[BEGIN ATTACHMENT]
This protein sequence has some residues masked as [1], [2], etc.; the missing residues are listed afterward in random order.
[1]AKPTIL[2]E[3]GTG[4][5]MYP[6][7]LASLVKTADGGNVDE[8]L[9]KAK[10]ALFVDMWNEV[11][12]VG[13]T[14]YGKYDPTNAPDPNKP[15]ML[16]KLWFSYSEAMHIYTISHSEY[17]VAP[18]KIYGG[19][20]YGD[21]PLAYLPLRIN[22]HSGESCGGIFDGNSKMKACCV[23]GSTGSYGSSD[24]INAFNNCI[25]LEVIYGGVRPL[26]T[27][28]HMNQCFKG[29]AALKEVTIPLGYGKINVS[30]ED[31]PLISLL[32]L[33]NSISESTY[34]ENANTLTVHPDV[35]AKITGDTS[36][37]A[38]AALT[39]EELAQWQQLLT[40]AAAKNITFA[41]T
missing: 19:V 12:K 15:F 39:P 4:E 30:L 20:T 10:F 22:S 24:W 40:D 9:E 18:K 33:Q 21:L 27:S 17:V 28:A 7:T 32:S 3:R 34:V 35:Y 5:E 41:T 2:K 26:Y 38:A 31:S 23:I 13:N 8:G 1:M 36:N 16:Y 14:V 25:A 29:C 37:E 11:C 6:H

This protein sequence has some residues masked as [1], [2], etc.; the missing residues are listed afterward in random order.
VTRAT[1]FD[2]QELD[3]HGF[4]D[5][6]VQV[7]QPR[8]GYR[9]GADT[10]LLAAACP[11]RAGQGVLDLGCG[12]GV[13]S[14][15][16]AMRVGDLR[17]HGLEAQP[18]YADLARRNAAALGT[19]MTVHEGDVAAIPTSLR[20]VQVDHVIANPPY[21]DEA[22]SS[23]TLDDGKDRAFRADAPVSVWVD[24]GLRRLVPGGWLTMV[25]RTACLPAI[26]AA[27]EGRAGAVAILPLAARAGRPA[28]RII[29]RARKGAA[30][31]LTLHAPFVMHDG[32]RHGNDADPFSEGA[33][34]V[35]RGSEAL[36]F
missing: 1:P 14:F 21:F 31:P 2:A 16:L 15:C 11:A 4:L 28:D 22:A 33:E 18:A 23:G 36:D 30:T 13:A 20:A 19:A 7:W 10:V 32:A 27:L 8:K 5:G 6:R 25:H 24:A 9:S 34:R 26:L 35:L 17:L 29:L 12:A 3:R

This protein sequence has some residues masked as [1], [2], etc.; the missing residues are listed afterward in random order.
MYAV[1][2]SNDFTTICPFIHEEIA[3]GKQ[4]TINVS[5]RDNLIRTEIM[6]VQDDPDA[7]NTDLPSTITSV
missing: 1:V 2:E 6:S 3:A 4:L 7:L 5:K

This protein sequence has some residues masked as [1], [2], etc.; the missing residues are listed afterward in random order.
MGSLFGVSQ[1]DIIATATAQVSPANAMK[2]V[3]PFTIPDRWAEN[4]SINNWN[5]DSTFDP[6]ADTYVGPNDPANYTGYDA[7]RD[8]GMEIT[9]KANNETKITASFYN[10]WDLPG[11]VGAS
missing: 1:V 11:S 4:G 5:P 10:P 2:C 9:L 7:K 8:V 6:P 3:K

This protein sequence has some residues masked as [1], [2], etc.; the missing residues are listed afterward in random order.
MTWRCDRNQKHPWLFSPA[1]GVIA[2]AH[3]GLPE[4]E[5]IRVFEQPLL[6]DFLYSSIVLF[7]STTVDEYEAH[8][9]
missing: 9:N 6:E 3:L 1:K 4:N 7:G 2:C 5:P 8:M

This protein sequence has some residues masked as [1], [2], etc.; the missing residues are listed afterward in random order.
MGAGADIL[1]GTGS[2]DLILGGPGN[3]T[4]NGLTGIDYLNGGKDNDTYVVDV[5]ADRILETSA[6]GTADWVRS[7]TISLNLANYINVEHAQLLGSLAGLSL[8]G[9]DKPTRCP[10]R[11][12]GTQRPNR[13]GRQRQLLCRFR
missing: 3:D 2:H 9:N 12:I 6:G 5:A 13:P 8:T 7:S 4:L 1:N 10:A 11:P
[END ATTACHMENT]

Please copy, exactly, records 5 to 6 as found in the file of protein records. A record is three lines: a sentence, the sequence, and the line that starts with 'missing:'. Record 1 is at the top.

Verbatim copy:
This protein sequence has some residues masked as [1], [2], etc.; the missing residues are listed afterward in random order.
MTWRCDRNQKHPWLFSPA[1]GVIA[2]AH[3]GLPE[4]E[5]IRVFEQPLL[6]DFLYSSIVLF[7]STTVDEYEAH[8][9]
missing: 9:N 6:E 3:L 1:K 4:N 7:G 2:C 5:P 8:M

This protein sequence has some residues masked as [1], [2], etc.; the missing residues are listed afterward in random order.
MGAGADIL[1]GTGS[2]DLILGGPGN[3]T[4]NGLTGIDYLNGGKDNDTYVVDV[5]ADRILETSA[6]GTADWVRS[7]TISLNLANYINVEHAQLLGSLAGLSL[8]G[9]DKPTRCP[10]R[11][12]GTQRPNR[13]GRQRQLLCRFR
missing: 3:D 2:H 9:N 12:I 6:G 5:A 13:P 8:T 7:S 4:L 1:N 10:A 11:P